How Property Tax Works

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Property tax is a tax on the ownership of land and buildings, it is levied by municipalities and cities, it is therefore one of the municipal taxes. A distinction exists between property class A and property class B. The property tax A (agrarian) is levied on land of agriculture and the land tax B (structural) for buildings.

Calculation of property tax is determined by the unit value. The rental value register contributes to the formation of the partial basis (basis for calculating the tax) on a built property, the property tax on undeveloped land and housing tax.

In general, the tax payer is the owner. However if the building is encumbered with usufruct, leased or the subject of a temporary occupation permit in the public domain, then the property tax is established on behalf of the usufructuary, leaseholder or the holder of the authorization.The establishment of the assessment rate is effected by a decision of the council.

The property tax rate is usually expressed as a percentage or a permille, that is the amount of tax per thousand currency units of property value (millage rate or mill levy). A property that comes with an appraised value of EUR 50,000 situated in an area with a mill rate of 20 mills, translates to a property tax bill of EUR 1,000 annually.

The property tax  levied by the municipalities is not as significant as the business tax, as the revenue is usually much lower. Generally, the assessed values of properties can not be altered and evolve through further developments, the same holds for the new states, where different calculation parameters are used.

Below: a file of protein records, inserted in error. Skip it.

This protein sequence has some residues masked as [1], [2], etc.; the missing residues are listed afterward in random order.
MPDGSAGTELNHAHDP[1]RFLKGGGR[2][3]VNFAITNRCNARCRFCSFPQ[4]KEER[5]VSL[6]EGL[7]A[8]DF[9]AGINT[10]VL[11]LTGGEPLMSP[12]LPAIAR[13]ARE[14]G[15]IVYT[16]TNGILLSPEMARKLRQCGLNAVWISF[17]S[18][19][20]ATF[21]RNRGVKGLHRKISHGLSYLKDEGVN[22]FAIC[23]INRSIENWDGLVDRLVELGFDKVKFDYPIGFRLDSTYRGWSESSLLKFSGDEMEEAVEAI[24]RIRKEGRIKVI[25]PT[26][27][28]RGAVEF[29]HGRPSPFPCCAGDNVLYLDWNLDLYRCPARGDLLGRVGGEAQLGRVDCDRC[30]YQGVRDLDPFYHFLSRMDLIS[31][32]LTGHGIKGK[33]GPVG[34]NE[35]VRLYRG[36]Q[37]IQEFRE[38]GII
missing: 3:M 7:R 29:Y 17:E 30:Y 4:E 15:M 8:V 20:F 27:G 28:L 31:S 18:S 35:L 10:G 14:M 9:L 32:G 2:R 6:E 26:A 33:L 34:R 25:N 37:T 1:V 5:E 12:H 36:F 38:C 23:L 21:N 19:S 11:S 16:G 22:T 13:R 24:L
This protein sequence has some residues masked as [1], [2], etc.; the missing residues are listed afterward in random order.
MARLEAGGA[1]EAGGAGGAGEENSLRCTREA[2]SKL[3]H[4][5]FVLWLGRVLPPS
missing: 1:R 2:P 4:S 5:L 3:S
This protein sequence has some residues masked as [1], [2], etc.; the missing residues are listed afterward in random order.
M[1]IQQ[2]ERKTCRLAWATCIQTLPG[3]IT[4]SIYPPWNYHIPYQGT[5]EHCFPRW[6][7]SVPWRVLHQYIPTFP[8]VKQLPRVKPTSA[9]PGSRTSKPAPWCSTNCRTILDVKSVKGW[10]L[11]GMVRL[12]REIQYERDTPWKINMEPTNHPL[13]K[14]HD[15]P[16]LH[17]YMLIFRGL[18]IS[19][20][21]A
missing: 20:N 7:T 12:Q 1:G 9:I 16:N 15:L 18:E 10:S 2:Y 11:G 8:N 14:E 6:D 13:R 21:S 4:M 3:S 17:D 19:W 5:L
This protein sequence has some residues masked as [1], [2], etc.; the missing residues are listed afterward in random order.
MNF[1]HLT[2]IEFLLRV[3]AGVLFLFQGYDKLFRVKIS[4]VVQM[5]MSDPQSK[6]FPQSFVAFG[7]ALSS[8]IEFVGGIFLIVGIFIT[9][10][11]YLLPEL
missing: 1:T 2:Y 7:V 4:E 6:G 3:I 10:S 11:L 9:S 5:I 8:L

Property tax on non-built properties allows an exemption of 50% from municipal and intermunicipal authorities, which can get to 100% if the tract of land is located in specific areas of conservation, national park, regional park, nature reserve. The exemption from property tax on undeveloped tracts located in wetlands aims to improve the conservation of wetlands by encouraging landowners to engage in sustainable management.

The rate of property tax in a municipality is a percentage of the value entered on the assessment roll, the value listed on the basis of the actual value of each building, which is in turn legally defined as equivalent to market value. The rate is set annually by the council based on estimates.

Given the impossibility to enter all properties at market value at a given time, the law requires that each assessment paid must be at similar levels compared to the value at a certain date. Annually, a municipality is required to ascertain the general level of values recorded by calculating the median proportion of the values found from those indicated by the transactions made during the year.



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